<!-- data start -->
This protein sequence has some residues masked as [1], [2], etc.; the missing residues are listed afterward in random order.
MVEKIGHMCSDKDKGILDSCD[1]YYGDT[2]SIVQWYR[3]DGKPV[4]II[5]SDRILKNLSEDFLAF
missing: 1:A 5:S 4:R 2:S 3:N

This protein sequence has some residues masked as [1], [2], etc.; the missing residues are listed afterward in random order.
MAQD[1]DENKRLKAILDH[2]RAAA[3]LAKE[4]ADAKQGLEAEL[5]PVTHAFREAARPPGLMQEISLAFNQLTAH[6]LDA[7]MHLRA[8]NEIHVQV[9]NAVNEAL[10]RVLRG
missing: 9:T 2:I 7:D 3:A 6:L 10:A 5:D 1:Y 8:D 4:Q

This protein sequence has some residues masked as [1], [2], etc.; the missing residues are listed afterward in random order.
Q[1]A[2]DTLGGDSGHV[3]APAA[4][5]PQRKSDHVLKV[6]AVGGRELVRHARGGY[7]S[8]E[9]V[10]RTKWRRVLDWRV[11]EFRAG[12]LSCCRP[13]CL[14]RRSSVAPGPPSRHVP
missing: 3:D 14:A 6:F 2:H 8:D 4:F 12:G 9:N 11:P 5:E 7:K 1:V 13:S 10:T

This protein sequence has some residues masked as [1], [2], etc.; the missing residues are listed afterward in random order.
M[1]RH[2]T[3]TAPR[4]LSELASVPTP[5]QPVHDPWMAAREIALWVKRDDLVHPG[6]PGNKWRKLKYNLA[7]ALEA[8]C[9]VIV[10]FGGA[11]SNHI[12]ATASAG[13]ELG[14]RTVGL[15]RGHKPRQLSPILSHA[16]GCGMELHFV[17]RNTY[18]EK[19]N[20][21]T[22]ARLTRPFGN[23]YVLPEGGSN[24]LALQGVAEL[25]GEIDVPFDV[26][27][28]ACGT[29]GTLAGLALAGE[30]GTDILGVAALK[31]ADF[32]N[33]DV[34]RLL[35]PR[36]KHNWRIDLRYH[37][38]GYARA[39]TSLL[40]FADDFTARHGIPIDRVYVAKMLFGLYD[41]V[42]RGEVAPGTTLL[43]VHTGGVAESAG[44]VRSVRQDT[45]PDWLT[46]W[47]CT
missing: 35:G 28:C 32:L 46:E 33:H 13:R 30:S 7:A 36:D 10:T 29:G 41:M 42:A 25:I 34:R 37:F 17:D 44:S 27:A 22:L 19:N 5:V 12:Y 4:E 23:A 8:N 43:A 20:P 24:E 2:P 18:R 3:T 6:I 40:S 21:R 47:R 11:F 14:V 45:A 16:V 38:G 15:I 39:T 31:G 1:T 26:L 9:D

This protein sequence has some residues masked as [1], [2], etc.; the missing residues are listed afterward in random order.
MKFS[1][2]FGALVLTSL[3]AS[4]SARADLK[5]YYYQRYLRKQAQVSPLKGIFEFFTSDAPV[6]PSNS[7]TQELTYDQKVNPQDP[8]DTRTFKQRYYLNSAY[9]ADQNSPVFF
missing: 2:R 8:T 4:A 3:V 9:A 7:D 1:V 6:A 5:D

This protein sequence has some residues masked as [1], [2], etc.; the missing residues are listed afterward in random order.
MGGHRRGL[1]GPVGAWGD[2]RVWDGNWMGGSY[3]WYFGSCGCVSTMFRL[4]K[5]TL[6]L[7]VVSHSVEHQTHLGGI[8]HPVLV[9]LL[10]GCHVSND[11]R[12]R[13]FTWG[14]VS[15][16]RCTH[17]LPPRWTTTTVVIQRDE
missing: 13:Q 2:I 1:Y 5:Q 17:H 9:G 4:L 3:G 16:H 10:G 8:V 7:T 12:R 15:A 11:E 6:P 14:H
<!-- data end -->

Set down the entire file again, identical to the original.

This protein sequence has some residues masked as [1], [2], etc.; the missing residues are listed afterward in random order.
MVEKIGHMCSDKDKGILDSCD[1]YYGDT[2]SIVQWYR[3]DGKPV[4]II[5]SDRILKNLSEDFLAF
missing: 1:A 5:S 4:R 2:S 3:N

This protein sequence has some residues masked as [1], [2], etc.; the missing residues are listed afterward in random order.
MAQD[1]DENKRLKAILDH[2]RAAA[3]LAKE[4]ADAKQGLEAEL[5]PVTHAFREAARPPGLMQEISLAFNQLTAH[6]LDA[7]MHLRA[8]NEIHVQV[9]NAVNEAL[10]RVLRG
missing: 9:T 2:I 7:D 3:A 6:L 10:A 5:D 1:Y 8:D 4:Q

This protein sequence has some residues masked as [1], [2], etc.; the missing residues are listed afterward in random order.
Q[1]A[2]DTLGGDSGHV[3]APAA[4][5]PQRKSDHVLKV[6]AVGGRELVRHARGGY[7]S[8]E[9]V[10]RTKWRRVLDWRV[11]EFRAG[12]LSCCRP[13]CL[14]RRSSVAPGPPSRHVP
missing: 3:D 14:A 6:F 2:H 8:D 4:F 12:G 9:N 11:P 5:E 7:K 1:V 13:S 10:T

This protein sequence has some residues masked as [1], [2], etc.; the missing residues are listed afterward in random order.
M[1]RH[2]T[3]TAPR[4]LSELASVPTP[5]QPVHDPWMAAREIALWVKRDDLVHPG[6]PGNKWRKLKYNLA[7]ALEA[8]C[9]VIV[10]FGGA[11]SNHI[12]ATASAG[13]ELG[14]RTVGL[15]RGHKPRQLSPILSHA[16]GCGMELHFV[17]RNTY[18]EK[19]N[20][21]T[22]ARLTRPFGN[23]YVLPEGGSN[24]LALQGVAEL[25]GEIDVPFDV[26][27][28]ACGT[29]GTLAGLALAGE[30]GTDILGVAALK[31]ADF[32]N[33]DV[34]RLL[35]PR[36]KHNWRIDLRYH[37][38]GYARA[39]TSLL[40]FADDFTARHGIPIDRVYVAKMLFGLYD[41]V[42]RGEVAPGTTLL[43]VHTGGVAESAG[44]VRSVRQDT[45]PDWLT[46]W[47]CT
missing: 35:G 28:C 32:L 46:E 33:H 13:R 30:S 7:A 36:D 10:T 29:G 41:M 42:A 25:I 34:R 37:F 17:D 44:S 27:A 22:L 19:N 5:V 12:Y 4:E 23:A 8:N 43:A 20:P 24:E 2:P 18:R 3:T 6:I 40:S 21:R 47:R 11:F 14:V 45:A 16:V 38:G 15:I 39:T 31:G 1:T 26:L 9:D

This protein sequence has some residues masked as [1], [2], etc.; the missing residues are listed afterward in random order.
MKFS[1][2]FGALVLTSL[3]AS[4]SARADLK[5]YYYQRYLRKQAQVSPLKGIFEFFTSDAPV[6]PSNS[7]TQELTYDQKVNPQDP[8]DTRTFKQRYYLNSAY[9]ADQNSPVFF
missing: 2:R 8:T 4:A 3:V 9:A 7:D 1:V 6:A 5:D

This protein sequence has some residues masked as [1], [2], etc.; the missing residues are listed afterward in random order.
MGGHRRGL[1]GPVGAWGD[2]RVWDGNWMGGSY[3]WYFGSCGCVSTMFRL[4]K[5]TL[6]L[7]VVSHSVEHQTHLGGI[8]HPVLV[9]LL[10]GCHVSND[11]R[12]R[13]FTWG[14]VS[15][16]RCTH[17]LPPRWTTTTVVIQRDE
missing: 13:Q 2:I 1:Y 5:Q 17:H 9:G 4:L 3:G 16:H 10:G 8:V 7:T 12:R 15:A 11:E 6:P 14:H